Well, because you can find thousands of them pretty much everywhere, and the majority of people got used to see the place. Sad, because the place is still as spectacular as it was 10, 20 or 30 years ago (apart from the amount of people that you'll meet there, but that's a thing you can't know from the pictures). The point here is that both photography and travel became much more affordable in the last decade; and it's not only a matter of money, it's also about the more user-friendly photographic tools and the incredibly simple way you can book pretty much everything for a trip to other end of the world from the palm of your hand in about 5 minutes. Combine these factors, and you'll get an esponential increase in the amount of photographic tourism. Many wild places got way more accessible and easier to reach. And don't get me wrong, I'm not saying this with a negative note; I'm actually happy that more people get to see the beautiful locations that this Earth has (hopefully behaving responsibly in the meanwhile, but that's a whole new argument). We all deserve to travel and explore, and I'm glad we found a way to allow more people to do it. Anyway, returning to the main argument, if ten years ago you would have traveled to Iceland, you would have probably found 1/50 of the photographers that you will find if you travel there nowadays. This flooding of photos brought photographers to enhance their pictures more and in more creative ways, in order to differentiate and to emerge from the crowd. Far from me to say that landscape photography should represent reality, it's not hard today to find pictures that made a long way (to say the least) from what was the original view of the place.
Truth is that the vast majority of people nowadays are no longer surprised by a good photo. Actually, not even by a great photo. The average attention threshold is a bunch of seconds, and there are high chances that your audience will "observe" the pictures you put so much effort in on a 5" screen. Not so rewarding, eh? Don't get me wrong, I'm not saying that EVERYBODY is doing that. There are still people - both photographers and non - that will visit your website or your art gallery and spend a decent amount of time looking at your pictures. But unfortunately it's becoming more and more a "niche" thing, something that it's not common anymore.
The ever-growing loss of attention together with the saturation of the market and a consequent increase of competition, due to the fact that as we saw earlier that both photography and travel became way more affordable, led to an increased number of artists that crossed that invisible line between photography and digital art, creating scenes that were simply impossible to see in the real world. In a few words, creating artworks with the precise aim to sensationalize and make you stop for a few seconds more while you are scrolling your social feed to say “wow”. A purely aesthetic purpose, empty photos generally made to sell a location/service.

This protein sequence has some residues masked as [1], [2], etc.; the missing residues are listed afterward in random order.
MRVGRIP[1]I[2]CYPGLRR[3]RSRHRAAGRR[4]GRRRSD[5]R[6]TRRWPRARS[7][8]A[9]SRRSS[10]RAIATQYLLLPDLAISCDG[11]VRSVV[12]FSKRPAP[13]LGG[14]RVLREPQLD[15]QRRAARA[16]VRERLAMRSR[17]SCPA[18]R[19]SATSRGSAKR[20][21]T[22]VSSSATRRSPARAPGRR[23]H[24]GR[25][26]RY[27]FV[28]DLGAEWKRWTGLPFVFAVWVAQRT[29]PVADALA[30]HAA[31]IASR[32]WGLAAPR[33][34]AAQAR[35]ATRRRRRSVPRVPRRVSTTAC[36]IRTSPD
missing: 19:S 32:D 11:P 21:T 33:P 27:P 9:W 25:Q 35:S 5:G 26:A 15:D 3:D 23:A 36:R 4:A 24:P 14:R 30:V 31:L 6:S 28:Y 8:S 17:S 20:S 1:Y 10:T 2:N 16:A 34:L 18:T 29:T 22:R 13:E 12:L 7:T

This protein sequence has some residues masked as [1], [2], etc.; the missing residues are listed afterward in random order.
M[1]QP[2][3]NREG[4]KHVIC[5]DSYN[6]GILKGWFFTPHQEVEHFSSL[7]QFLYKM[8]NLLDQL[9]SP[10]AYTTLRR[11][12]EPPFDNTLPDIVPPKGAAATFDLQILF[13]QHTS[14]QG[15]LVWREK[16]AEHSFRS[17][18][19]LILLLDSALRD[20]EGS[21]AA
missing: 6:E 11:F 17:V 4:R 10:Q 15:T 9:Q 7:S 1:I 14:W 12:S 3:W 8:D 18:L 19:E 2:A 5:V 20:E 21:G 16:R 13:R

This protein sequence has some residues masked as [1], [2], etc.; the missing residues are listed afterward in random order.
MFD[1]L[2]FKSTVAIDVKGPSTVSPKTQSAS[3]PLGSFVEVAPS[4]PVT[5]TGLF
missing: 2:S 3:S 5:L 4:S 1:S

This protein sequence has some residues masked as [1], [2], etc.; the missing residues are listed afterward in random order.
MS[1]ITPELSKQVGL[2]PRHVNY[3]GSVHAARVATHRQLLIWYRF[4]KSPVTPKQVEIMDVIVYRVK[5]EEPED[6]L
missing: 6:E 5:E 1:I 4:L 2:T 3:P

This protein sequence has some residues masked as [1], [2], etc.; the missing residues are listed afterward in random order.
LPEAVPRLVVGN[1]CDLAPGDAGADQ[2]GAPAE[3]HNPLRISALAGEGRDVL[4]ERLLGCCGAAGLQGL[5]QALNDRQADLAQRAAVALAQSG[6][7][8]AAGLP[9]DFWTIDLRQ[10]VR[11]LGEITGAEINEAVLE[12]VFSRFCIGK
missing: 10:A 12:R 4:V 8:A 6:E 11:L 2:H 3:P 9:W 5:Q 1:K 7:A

You see, a few strings up here I mentioned a few examples all related to the post production part of the creation process; but truth is that a creative post production workflow isn't the discriminating factor between producing good or bad landscape photographs. I personally know and respect artists that became famous for their own particular post-production style, because I know that it's just their way to express and transmit the emotions they felt while shooting. And as I said, I respect and admire that. I wanted to clarify this point before you jump on your chair thinking that I'm just debating on how we should post process pictures. The approach I'm talking about begins on the field, or even before than that: photographers that reach the place, take the shot and go away, photographers that don't savor the moments spent in the wilderness, photographers that don't respect the environment and trash out the place in favor of a better point of view or an “Insta worthy” picture. In other words, people with a camera, not nature lovers. Persons that see the landscape as a means to reach an end, generally popularity, and not understanding that the landscape itself is the end. That's the approach I'm referring to, and the one I condemn.